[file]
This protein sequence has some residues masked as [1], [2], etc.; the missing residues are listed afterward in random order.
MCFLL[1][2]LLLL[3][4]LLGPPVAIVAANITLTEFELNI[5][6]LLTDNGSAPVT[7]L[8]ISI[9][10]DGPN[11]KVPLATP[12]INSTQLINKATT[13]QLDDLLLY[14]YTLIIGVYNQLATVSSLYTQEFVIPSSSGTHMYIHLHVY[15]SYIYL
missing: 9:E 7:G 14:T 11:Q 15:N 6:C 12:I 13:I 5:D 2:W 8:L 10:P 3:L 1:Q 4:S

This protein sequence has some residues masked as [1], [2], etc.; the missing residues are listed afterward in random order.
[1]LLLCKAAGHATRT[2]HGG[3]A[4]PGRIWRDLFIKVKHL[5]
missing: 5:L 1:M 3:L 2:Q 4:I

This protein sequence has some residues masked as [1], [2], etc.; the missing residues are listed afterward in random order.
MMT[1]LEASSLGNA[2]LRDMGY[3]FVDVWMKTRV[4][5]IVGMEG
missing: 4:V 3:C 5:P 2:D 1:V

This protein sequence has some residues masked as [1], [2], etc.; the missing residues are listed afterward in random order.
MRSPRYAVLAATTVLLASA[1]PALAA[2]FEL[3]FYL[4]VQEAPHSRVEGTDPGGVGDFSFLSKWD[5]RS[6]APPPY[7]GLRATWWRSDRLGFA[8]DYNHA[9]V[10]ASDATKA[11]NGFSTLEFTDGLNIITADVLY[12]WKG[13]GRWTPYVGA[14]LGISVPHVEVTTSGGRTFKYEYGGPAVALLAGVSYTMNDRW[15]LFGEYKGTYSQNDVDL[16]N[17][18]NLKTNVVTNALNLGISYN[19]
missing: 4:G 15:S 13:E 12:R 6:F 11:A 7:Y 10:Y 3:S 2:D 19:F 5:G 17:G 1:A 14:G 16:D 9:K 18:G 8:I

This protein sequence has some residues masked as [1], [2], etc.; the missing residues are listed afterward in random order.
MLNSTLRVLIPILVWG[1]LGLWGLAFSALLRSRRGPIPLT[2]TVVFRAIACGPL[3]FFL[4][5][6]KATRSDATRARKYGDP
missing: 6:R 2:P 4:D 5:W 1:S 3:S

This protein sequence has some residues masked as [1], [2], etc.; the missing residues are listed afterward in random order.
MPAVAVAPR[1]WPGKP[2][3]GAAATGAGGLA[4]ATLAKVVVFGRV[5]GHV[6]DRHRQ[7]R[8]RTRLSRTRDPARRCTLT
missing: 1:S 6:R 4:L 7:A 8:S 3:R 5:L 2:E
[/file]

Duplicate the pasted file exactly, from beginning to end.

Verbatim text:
This protein sequence has some residues masked as [1], [2], etc.; the missing residues are listed afterward in random order.
MCFLL[1][2]LLLL[3][4]LLGPPVAIVAANITLTEFELNI[5][6]LLTDNGSAPVT[7]L[8]ISI[9][10]DGPN[11]KVPLATP[12]INSTQLINKATT[13]QLDDLLLY[14]YTLIIGVYNQLATVSSLYTQEFVIPSSSGTHMYIHLHVY[15]SYIYL
missing: 9:E 7:G 14:T 11:Q 15:N 6:C 12:I 13:I 5:D 2:W 8:L 10:P 3:L 1:Q 4:S

This protein sequence has some residues masked as [1], [2], etc.; the missing residues are listed afterward in random order.
[1]LLLCKAAGHATRT[2]HGG[3]A[4]PGRIWRDLFIKVKHL[5]
missing: 5:L 1:M 3:L 2:Q 4:I

This protein sequence has some residues masked as [1], [2], etc.; the missing residues are listed afterward in random order.
MMT[1]LEASSLGNA[2]LRDMGY[3]FVDVWMKTRV[4][5]IVGMEG
missing: 4:V 3:C 5:P 2:D 1:V

This protein sequence has some residues masked as [1], [2], etc.; the missing residues are listed afterward in random order.
MRSPRYAVLAATTVLLASA[1]PALAA[2]FEL[3]FYL[4]VQEAPHSRVEGTDPGGVGDFSFLSKWD[5]RS[6]APPPY[7]GLRATWWRSDRLGFA[8]DYNHA[9]V[10]ASDATKA[11]NGFSTLEFTDGLNIITADVLY[12]WKG[13]GRWTPYVGA[14]LGISVPHVEVTTSGGRTFKYEYGGPAVALLAGVSYTMNDRW[15]LFGEYKGTYSQNDVDL[16]N[17][18]NLKTNVVTNALNLGISYN[19]
missing: 4:G 15:S 13:E 12:R 6:F 11:A 7:Y 10:Y 3:S 2:D 19:F 5:G 17:G 1:A 14:G 16:D 9:K 18:G 8:I

This protein sequence has some residues masked as [1], [2], etc.; the missing residues are listed afterward in random order.
MLNSTLRVLIPILVWG[1]LGLWGLAFSALLRSRRGPIPLT[2]TVVFRAIACGPL[3]FFL[4][5][6]KATRSDATRARKYGDP
missing: 6:R 2:P 4:D 5:W 1:S 3:S

This protein sequence has some residues masked as [1], [2], etc.; the missing residues are listed afterward in random order.
MPAVAVAPR[1]WPGKP[2][3]GAAATGAGGLA[4]ATLAKVVVFGRV[5]GHV[6]DRHRQ[7]R[8]RTRLSRTRDPARRCTLT
missing: 1:S 6:R 4:L 7:A 8:S 3:R 5:L 2:E